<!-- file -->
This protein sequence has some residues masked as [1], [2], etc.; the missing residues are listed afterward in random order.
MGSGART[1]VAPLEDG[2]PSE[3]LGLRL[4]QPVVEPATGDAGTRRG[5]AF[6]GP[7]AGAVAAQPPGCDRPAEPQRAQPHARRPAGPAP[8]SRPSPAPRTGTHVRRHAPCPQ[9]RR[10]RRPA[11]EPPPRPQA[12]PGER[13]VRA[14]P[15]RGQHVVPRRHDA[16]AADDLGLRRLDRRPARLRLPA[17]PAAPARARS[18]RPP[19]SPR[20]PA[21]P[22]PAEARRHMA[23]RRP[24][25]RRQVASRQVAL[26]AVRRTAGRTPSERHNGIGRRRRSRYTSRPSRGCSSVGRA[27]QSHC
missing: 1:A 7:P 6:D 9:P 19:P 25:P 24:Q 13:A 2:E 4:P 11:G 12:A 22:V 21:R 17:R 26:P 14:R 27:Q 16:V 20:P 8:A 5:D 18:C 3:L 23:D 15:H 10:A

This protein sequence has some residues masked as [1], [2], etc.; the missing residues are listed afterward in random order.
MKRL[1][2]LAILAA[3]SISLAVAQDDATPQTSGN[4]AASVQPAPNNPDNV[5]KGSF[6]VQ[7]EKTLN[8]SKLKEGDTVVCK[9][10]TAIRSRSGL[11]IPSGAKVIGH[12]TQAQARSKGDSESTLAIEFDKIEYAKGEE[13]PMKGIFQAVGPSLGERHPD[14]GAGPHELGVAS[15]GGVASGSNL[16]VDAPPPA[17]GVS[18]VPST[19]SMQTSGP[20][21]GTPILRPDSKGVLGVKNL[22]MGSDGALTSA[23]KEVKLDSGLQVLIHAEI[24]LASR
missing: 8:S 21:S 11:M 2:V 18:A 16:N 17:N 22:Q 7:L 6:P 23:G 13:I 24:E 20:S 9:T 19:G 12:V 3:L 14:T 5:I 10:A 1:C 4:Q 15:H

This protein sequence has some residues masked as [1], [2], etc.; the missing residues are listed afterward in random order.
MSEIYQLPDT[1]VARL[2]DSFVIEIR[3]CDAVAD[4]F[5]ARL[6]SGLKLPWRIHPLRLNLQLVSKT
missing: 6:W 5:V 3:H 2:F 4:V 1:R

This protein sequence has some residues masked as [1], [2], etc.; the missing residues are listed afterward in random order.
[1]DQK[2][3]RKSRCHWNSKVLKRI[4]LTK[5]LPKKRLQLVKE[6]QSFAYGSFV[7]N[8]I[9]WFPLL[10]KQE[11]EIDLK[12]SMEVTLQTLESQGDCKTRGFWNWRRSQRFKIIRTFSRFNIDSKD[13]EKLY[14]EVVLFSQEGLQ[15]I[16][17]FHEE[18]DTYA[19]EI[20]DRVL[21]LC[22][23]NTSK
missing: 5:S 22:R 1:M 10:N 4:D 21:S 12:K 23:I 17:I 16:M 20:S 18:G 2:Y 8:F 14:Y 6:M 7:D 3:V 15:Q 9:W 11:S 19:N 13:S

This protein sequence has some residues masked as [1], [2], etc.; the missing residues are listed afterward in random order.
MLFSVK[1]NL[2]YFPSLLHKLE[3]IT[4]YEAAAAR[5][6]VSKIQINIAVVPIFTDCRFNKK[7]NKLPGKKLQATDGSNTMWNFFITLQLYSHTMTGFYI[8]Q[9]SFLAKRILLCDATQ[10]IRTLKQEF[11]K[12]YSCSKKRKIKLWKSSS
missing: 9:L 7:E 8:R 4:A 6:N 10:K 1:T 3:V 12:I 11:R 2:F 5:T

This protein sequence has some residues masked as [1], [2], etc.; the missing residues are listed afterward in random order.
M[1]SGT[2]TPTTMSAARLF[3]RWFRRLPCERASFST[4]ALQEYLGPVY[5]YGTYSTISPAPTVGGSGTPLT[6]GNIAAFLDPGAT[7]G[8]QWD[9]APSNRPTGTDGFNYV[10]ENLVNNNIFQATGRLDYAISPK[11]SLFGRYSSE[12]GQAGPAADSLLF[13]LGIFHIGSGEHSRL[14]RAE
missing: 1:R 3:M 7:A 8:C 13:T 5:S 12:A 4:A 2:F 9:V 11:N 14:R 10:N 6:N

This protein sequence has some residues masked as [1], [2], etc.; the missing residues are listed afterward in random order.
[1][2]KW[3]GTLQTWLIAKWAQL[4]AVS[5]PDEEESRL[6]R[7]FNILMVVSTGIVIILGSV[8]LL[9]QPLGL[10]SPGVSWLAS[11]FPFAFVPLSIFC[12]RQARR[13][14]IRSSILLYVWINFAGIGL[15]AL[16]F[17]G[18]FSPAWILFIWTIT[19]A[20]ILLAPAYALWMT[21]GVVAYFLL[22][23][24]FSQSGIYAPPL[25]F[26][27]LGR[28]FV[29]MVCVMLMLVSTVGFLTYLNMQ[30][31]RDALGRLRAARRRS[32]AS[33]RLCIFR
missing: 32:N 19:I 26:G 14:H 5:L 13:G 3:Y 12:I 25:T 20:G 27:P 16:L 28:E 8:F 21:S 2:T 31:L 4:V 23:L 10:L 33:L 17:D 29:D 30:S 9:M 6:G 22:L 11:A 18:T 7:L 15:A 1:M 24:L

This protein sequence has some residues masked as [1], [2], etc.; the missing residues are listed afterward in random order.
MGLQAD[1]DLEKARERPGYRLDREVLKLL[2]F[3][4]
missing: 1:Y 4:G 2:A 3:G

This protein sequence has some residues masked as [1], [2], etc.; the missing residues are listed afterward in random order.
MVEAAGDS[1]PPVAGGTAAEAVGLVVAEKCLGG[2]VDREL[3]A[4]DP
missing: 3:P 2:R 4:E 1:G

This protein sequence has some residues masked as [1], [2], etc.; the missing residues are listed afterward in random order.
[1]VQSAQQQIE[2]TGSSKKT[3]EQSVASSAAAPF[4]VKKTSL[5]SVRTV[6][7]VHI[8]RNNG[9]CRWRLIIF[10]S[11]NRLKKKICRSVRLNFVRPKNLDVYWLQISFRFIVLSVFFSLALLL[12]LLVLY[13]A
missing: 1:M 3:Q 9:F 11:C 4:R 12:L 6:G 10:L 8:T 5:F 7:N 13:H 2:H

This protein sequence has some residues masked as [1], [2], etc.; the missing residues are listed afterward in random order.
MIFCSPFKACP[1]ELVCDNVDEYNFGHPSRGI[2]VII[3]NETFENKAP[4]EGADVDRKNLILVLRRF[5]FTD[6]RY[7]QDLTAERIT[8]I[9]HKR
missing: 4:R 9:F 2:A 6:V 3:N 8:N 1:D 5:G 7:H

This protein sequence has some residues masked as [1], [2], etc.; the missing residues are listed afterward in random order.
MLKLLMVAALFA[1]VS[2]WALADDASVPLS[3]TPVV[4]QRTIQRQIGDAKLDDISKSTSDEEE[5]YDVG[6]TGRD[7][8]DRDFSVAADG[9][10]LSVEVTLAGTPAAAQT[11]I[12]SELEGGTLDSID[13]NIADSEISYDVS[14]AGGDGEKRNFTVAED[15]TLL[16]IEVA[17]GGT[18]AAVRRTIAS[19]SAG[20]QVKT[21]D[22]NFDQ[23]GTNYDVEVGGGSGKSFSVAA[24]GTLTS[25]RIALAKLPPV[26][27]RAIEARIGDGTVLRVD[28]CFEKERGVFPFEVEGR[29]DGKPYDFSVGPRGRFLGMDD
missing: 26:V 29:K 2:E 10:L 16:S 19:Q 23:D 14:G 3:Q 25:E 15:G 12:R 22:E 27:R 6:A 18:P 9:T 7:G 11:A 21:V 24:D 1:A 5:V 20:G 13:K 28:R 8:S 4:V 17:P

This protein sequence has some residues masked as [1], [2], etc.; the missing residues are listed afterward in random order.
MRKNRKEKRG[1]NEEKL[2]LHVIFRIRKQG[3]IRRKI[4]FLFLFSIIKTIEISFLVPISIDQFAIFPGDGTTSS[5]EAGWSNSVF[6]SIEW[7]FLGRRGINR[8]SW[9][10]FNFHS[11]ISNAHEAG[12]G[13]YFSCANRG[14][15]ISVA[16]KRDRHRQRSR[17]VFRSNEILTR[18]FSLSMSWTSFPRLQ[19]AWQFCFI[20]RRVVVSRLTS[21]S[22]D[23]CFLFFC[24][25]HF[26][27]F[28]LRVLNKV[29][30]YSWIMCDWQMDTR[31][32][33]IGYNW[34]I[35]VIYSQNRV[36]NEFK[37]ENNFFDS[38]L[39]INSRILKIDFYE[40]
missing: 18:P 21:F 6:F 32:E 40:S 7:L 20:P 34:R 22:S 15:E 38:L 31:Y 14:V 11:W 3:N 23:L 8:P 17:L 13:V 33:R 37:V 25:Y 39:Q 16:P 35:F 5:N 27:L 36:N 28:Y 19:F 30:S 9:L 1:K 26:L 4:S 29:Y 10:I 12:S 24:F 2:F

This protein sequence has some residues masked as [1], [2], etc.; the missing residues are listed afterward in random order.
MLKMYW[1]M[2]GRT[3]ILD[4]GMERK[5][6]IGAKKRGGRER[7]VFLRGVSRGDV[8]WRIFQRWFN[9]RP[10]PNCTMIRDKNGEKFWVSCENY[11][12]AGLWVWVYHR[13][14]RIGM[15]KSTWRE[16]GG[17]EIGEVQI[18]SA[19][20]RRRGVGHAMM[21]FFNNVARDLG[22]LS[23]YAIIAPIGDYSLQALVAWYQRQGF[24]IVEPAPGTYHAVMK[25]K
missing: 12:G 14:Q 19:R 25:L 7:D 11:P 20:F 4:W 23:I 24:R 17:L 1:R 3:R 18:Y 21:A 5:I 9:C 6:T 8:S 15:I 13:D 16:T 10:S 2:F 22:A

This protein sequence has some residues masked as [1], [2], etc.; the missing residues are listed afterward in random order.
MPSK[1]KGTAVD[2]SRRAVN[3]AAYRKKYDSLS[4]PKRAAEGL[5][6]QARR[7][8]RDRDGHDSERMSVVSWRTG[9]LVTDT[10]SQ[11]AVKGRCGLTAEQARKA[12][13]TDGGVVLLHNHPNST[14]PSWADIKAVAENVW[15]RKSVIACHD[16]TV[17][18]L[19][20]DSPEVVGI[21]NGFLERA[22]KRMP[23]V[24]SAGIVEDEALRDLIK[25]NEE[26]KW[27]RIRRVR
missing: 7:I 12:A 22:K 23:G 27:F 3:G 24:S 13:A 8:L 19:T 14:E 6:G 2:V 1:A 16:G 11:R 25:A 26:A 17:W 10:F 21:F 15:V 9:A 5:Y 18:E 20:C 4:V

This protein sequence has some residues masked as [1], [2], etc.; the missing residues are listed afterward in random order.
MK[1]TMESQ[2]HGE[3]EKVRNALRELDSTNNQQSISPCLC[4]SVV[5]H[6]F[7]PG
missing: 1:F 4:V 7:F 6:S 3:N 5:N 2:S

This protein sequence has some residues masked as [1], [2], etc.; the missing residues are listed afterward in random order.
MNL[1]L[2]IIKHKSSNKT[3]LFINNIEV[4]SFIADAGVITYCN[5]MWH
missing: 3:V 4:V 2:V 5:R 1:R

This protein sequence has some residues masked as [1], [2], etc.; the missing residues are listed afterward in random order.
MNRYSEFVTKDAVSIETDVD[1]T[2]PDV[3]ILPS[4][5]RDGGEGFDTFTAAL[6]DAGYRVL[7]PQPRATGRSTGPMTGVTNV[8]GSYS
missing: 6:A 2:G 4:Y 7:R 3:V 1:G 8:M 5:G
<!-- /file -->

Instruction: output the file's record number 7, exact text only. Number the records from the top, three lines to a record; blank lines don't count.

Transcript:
This protein sequence has some residues masked as [1], [2], etc.; the missing residues are listed afterward in random order.
[1][2]KW[3]GTLQTWLIAKWAQL[4]AVS[5]PDEEESRL[6]R[7]FNILMVVSTGIVIILGSV[8]LL[9]QPLGL[10]SPGVSWLAS[11]FPFAFVPLSIFC[12]RQARR[13][14]IRSSILLYVWINFAGIGL[15]AL[16]F[17]G[18]FSPAWILFIWTIT[19]A[20]ILLAPAYALWMT[21]GVVAYFLL[22][23][24]FSQSGIYAPPL[25]F[26][27]LGR[28]FV[29]MVCVMLMLVSTVGFLTYLNMQ[30][31]RDALGRLRAARRRS[32]AS[33]RLCIFR
missing: 32:N 19:I 26:G 14:H 5:L 13:G 3:Y 12:I 25:T 20:G 27:P 16:L 28:E 8:F 21:S 2:T 31:L 4:V 23:L 10:L 33:L 17:D 29:D 30:S 9:M 6:G 22:L 11:A 18:T 7:L 15:A 1:M 24:L